Taxidancing Paul Pines ( Ikon 151 First Ave N.Y., N.Y 1003) $13 email@example.com
What a background for a poet. Paul Pines grew up in Brooklyn, and spent time in the Lower East Side of NYC. He tended bar, drove a cab, shipped out as a merchant seaman, and opened his own jazz club in the Bowery: “The Tin Palace” in 1970. He is now a practicing psychotherapist in upstate New York. So this ain’t your usual MFA-trained bard, but certainly one who has been well-schooled. This poetry collection "Taxidancing,", admirably illustrated by Wayne Atherton, is divided into two parts: “After Hours” that deals with Pines life during his stint in the Lower East Side; his cabbie, and jazz club owner days. The other “Bits and Pieces” has a more spiritual context to it.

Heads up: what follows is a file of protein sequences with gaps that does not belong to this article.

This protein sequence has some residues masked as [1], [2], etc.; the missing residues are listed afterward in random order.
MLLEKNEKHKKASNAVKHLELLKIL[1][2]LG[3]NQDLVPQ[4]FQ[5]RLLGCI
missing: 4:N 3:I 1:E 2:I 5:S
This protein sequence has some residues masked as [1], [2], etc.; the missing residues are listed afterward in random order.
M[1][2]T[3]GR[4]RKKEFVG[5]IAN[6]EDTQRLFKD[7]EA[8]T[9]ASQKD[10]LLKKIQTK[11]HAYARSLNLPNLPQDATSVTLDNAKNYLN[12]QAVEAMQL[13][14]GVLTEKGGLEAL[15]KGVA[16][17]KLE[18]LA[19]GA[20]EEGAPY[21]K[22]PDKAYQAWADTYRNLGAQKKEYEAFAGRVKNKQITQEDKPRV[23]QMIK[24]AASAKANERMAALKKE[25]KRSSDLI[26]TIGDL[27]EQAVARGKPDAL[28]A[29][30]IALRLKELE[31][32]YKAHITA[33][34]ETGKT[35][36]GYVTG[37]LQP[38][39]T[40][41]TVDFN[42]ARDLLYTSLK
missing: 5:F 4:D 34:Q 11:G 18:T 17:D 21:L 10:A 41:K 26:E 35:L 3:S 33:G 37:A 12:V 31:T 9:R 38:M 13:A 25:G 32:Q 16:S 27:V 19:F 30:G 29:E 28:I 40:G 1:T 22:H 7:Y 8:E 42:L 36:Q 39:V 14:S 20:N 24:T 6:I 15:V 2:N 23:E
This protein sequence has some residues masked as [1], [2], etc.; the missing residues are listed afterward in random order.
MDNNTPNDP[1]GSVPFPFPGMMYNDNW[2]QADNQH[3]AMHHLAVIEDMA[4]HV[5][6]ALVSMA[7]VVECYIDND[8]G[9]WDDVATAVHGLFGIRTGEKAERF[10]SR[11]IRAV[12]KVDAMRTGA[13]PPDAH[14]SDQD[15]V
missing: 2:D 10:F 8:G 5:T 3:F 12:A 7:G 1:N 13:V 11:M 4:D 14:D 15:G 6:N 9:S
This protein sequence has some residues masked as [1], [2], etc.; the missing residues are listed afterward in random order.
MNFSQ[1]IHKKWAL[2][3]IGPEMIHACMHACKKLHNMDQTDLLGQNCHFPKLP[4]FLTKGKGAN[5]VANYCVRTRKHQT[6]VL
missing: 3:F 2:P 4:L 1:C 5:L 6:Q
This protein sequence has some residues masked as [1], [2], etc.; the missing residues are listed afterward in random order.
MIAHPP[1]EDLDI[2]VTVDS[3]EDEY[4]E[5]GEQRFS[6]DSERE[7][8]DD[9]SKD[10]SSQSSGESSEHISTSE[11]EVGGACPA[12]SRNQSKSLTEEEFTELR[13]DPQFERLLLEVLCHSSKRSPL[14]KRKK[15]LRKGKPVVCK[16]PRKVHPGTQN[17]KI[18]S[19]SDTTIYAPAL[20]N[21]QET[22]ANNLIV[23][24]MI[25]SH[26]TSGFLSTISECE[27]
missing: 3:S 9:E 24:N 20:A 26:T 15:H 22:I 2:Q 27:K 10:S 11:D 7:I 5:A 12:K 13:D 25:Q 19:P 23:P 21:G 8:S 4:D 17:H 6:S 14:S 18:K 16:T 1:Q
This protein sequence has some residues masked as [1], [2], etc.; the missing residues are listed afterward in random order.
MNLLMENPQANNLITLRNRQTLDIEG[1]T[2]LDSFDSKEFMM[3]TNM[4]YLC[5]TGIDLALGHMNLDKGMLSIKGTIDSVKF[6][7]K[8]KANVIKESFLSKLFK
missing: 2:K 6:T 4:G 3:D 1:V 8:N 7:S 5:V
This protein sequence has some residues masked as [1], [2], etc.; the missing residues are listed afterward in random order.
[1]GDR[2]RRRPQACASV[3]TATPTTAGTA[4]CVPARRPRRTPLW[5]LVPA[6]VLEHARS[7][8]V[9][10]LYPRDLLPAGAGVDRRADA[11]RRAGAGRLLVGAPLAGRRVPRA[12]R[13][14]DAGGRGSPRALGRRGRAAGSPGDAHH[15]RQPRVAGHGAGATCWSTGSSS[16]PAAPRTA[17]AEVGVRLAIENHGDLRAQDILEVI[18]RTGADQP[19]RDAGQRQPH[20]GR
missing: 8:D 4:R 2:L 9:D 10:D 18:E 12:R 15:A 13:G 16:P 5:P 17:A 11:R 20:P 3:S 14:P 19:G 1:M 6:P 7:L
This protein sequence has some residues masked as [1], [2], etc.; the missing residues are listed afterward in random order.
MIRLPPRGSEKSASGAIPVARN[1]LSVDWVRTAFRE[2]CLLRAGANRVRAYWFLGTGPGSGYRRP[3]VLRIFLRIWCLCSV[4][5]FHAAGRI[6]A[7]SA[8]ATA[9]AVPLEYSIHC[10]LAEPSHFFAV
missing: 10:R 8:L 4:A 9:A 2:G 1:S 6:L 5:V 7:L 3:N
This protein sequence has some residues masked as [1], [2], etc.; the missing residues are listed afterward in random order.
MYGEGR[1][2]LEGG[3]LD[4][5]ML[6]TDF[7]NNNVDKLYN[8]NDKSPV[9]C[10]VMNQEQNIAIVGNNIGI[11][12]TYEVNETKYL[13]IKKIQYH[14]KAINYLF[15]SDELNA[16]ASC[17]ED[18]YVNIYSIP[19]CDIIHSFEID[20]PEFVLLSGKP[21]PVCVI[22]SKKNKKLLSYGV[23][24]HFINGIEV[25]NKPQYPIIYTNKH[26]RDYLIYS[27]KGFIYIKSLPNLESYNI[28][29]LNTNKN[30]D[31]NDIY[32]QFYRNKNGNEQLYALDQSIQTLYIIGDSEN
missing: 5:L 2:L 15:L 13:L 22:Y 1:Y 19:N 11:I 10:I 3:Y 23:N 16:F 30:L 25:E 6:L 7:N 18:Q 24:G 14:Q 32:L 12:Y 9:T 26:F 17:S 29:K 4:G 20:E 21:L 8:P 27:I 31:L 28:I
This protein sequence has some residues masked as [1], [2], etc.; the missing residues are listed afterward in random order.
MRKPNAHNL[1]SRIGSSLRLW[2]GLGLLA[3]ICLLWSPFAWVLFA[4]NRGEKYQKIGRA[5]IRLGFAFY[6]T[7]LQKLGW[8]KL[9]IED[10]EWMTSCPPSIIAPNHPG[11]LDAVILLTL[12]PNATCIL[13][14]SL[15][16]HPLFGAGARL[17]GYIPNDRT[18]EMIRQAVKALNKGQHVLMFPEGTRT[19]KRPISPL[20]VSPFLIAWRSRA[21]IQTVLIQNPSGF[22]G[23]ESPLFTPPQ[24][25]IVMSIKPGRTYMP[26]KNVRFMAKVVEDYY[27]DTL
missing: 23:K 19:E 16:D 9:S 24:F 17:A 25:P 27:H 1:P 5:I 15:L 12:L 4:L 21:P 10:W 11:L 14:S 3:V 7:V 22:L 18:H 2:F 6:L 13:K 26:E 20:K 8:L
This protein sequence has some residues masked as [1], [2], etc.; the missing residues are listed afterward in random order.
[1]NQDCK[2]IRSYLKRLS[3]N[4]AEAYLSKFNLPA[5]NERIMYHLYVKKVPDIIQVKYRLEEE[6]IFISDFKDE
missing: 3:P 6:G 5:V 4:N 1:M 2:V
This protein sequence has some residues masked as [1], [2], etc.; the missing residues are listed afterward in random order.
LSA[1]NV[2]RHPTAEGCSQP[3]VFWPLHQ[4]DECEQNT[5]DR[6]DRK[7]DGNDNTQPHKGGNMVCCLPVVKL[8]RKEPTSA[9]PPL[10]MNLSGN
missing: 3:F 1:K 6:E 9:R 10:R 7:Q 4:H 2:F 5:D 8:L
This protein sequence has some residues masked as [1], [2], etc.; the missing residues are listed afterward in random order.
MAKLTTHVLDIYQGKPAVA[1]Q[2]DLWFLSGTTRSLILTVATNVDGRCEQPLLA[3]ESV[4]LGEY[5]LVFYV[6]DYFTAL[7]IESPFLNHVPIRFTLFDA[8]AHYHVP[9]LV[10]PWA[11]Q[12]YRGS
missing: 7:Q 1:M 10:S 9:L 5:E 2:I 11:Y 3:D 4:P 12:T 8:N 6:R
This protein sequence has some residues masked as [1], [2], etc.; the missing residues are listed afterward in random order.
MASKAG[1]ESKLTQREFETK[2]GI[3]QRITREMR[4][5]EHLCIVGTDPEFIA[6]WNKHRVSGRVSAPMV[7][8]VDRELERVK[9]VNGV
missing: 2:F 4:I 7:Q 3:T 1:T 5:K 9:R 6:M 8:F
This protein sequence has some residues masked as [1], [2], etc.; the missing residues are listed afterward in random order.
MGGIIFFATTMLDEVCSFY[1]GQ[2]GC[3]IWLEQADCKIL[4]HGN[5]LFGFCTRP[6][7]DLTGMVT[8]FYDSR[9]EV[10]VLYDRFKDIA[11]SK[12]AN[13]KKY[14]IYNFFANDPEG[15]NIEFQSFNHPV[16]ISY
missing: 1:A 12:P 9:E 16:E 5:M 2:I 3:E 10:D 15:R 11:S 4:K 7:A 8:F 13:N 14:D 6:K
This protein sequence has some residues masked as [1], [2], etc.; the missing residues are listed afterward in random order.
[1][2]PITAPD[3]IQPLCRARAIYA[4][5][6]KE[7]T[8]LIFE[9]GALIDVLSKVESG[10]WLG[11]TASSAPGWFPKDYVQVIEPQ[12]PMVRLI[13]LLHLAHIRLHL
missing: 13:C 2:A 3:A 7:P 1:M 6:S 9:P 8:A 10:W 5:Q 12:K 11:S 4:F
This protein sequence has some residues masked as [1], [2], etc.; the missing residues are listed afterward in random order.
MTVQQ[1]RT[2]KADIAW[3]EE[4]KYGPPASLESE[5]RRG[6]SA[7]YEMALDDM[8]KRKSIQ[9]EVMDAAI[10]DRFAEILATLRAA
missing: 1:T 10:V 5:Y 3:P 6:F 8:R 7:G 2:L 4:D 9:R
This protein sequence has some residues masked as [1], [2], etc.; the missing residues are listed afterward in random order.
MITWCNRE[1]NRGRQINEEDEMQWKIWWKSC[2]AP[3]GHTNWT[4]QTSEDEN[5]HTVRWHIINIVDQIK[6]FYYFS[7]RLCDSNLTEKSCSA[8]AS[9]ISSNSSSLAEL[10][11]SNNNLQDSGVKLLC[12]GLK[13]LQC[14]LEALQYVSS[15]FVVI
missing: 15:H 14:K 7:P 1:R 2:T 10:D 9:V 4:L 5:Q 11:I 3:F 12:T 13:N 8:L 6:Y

I was most interested in “:After Hours” having grown up in the New York City area, and passing some time in the environs that Pines did. In this compelling portrait of a jazz man as a cokehead , “Cocaine Cadenza,’ Pines “nosedives “ into the face of “Bradley” after he has finished a set:
finishes his last set
I see his nose
as a moon rock
a terrain on which
bulges grow from
like Black Forest
a huge sponge
that has started
in the middle
of his face.”
And Pines ode to the mad genius Be-Bop pianist Thelonious Monk :“Monk’s Dream,” captures the between-the-notes brilliance of this enigmatic artist: “Twisting the symphony/ as Ives did/.… A single note implied/ between the keys/ a note we can’t hear/ no less/ look at/ call white/or black…”
Doug Holder/Ibbetson Update/ May 2007/ Somerville, Mass.